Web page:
Kathi: Though there are a gazillion great resource books for writers, my best resource is networking with all the other writers and editors I’ve met during my twenty-five-plus years in the business. One of the best pieces of advice I ever got was, “If you want to be good at something, find someone who does it better than you and hang around ’em.” Though I often mentor new writers, I still look for those who write and edit better than I (and believe me, I don’t have to look far!), and then I hang around ’em. That’s why writers’ groups are so important. Every writer-from wannabes to pros-should be involved in at least one.
5. Tricia: When was the last time you “took a day off” from writing? What did you do?
Kathi: Hmm. The last time I took a day off from writing was in 1970-something.. Just kidding! Because I write and edit fulltime-at least forty hours a week, sometimes more-I need at least one day off every week. God knew what He was doing when He established the Sabbath and told us to honor it. I spend my Sabbath with my husband-going to church, going out to eat, visiting friends and other family members, and occasionally just hopping on our Harley and heading off for parts unknown. (They don’t call me “Easy Writer” for nothing!)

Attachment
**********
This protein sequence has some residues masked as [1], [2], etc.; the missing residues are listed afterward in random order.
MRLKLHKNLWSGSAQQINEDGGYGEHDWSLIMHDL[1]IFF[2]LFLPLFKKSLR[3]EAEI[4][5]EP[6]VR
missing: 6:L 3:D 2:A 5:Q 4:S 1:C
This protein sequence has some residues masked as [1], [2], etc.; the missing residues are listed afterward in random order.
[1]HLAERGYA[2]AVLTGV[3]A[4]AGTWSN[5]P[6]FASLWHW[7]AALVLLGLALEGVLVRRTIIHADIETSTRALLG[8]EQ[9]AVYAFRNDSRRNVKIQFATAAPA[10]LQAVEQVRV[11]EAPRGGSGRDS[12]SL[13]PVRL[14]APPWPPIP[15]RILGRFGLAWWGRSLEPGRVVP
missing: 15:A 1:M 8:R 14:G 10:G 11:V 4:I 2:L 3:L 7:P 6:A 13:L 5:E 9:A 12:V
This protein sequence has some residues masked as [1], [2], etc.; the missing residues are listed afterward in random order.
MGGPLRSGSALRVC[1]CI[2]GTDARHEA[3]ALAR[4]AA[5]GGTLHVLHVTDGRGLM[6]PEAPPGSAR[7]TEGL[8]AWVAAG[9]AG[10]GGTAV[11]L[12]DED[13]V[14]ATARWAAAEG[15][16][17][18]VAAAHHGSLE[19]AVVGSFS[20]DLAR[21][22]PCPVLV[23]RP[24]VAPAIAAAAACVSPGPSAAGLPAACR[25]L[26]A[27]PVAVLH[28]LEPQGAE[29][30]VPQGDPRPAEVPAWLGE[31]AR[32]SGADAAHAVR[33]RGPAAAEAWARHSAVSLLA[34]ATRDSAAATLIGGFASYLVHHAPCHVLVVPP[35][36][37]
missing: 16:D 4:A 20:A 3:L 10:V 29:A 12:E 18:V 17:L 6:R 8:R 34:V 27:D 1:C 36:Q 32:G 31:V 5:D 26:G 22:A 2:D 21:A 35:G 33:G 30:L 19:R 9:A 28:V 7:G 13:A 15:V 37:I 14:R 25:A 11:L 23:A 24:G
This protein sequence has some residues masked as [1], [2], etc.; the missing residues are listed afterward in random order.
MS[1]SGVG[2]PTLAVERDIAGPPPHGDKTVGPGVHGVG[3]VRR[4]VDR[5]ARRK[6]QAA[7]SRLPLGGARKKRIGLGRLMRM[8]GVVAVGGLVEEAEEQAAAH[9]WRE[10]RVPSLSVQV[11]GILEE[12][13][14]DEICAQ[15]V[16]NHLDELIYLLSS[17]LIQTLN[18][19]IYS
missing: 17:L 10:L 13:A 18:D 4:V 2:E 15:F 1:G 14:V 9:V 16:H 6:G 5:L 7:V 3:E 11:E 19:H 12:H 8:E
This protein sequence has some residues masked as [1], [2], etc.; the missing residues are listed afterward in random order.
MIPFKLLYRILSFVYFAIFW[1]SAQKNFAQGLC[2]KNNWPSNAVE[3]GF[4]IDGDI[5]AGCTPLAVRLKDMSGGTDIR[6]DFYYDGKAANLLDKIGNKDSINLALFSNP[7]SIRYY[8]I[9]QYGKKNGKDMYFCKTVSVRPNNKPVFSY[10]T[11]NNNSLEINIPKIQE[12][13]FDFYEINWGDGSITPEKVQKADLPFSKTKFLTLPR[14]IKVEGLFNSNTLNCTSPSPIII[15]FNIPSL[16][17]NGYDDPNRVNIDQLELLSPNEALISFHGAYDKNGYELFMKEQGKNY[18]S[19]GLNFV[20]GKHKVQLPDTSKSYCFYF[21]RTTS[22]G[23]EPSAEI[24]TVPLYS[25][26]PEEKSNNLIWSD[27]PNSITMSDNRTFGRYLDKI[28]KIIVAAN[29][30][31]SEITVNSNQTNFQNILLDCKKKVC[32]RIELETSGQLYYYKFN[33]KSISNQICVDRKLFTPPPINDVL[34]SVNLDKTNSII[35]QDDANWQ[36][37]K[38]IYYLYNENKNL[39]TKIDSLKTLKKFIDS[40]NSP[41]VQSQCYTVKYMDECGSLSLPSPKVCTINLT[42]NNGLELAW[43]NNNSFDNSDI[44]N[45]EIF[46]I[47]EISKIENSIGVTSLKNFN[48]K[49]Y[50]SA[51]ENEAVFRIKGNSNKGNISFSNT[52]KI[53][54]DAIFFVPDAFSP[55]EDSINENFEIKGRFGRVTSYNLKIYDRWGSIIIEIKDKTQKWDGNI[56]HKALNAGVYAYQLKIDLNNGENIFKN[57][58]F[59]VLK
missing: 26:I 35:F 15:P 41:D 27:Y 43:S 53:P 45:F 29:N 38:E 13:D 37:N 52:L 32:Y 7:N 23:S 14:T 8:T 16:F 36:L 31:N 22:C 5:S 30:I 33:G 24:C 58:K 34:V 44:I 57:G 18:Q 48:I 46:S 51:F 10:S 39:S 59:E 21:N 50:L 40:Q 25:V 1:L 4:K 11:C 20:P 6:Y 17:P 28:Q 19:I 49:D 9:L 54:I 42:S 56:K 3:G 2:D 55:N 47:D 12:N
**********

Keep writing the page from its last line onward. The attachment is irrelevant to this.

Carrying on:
6. Tricia: You are a very busy writer. Looking back, what do you think was key in you moving from “wanna-be-author” to “published.”
Kathi: More than once I’ve been told that I come from a long line of folks who give an entirely new meaning to the word “stubborn.” That may or may not be true, but I imagine it does have something to do with my having progressed from wannabe writer to published. A big dose of optimism has helped a lot too. I am probably one of the most optimistic people on the face of the earth, so though I get discouraged like anyone else when I get yet another rejection to add to my already enormous pile, it doesn’t take long before I’m looking for a new angle, a new idea, or a new avenue to pursue for the next submission. To be perfectly honest, I don’t know how anyone can survive in the publishing world without that sort of attitude!
7. Tricia: Hot summer days or crisp fall air?